The Headlands are peppered with artillery batteries built at the start of the twentieth century to use huge guns to sink approaching enemy ships. If you take the first exit after you come across the bridge from San Francisco and wind westward through the hills, passing through a long, one-lane tunnel at which you have to sit and wait for opposing traffic, you'll eventually come upon some of these batteries. One of them, Battery Mendell, is cut into a hillside right along the road.
Some of my high school friends and I discovered Battery Mendell on our first trip to the Bay Area. We came upon it unexpectedly, not knowing what we were going to find on our exploration of "the other side of the bridge." While the main function of the battery was to provide a platform for big guns, it also has an interior guarded by barred-over windows. If you can slide between the bars or under them where they've been bent, you'll access a hidden world of concrete walls and graffiti. Some artists over the years went beyond the simple scribble to create great, mesmerizing murals and mixed media works, like this one:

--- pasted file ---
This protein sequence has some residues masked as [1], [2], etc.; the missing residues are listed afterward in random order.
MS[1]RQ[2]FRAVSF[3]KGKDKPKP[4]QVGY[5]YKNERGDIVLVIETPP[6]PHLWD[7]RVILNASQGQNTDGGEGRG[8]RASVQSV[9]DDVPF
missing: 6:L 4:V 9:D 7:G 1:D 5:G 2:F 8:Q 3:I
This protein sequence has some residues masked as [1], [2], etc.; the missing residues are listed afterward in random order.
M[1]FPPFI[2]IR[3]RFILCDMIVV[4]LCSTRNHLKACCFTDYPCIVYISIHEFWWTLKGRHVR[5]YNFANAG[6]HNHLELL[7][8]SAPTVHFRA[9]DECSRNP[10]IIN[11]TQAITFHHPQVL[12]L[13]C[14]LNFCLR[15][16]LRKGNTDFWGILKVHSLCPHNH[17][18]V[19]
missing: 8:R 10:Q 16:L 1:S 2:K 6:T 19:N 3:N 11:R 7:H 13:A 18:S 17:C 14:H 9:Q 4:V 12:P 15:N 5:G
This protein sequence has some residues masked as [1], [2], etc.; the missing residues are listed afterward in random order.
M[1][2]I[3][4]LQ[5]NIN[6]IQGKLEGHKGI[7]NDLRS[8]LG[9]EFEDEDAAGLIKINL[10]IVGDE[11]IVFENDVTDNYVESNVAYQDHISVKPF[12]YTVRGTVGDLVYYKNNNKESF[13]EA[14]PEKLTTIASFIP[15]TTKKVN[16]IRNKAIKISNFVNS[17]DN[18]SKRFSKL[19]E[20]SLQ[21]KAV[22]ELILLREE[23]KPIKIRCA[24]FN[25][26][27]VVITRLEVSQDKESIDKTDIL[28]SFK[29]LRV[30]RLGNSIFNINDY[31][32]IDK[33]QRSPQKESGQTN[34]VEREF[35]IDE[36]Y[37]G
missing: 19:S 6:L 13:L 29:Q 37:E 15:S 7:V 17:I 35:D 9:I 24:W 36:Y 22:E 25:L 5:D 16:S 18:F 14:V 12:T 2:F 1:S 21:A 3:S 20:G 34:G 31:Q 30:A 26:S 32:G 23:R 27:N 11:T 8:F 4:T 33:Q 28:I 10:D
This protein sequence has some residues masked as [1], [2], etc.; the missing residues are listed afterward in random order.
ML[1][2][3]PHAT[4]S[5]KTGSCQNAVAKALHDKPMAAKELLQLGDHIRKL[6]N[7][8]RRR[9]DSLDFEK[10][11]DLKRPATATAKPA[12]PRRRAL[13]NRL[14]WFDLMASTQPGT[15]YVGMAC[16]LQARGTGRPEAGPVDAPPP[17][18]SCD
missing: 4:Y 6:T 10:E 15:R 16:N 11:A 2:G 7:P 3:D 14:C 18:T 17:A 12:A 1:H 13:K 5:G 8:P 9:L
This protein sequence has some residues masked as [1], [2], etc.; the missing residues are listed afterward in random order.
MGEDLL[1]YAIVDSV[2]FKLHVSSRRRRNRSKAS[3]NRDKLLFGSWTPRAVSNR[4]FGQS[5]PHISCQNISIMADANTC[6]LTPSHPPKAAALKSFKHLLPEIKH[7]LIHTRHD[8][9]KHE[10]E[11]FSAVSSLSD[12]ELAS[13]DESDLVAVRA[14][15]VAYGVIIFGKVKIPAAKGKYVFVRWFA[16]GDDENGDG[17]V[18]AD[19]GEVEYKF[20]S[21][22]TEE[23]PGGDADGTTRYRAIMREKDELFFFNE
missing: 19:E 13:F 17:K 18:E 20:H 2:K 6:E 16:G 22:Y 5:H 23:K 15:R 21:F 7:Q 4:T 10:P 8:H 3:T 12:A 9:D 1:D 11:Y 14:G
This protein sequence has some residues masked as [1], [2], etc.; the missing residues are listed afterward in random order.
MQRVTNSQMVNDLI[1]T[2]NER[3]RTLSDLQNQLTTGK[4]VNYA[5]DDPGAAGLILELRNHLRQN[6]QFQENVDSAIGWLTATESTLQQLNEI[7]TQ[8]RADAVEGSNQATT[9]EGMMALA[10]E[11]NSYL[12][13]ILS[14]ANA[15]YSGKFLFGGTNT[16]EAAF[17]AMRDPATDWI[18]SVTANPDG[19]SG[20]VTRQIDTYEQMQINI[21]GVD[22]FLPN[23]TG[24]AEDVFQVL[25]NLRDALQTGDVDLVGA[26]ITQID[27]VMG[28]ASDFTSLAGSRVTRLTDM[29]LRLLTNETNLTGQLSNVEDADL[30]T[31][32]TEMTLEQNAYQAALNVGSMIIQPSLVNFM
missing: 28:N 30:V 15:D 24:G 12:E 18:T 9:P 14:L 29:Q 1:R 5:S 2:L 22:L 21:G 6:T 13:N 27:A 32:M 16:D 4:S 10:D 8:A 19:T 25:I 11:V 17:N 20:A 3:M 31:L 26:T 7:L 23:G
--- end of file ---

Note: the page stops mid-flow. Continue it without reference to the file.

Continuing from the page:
It's tucked away in a dark concrete corridor that reminded Arizona-raised me of cave walls with pictographs. And that corridor is tucked away in an abandoned battery, tucked away in an underexplored corner of the megalopolis.
Indexed by tags San Francisco, Marin Headlands, battery, Bay Area.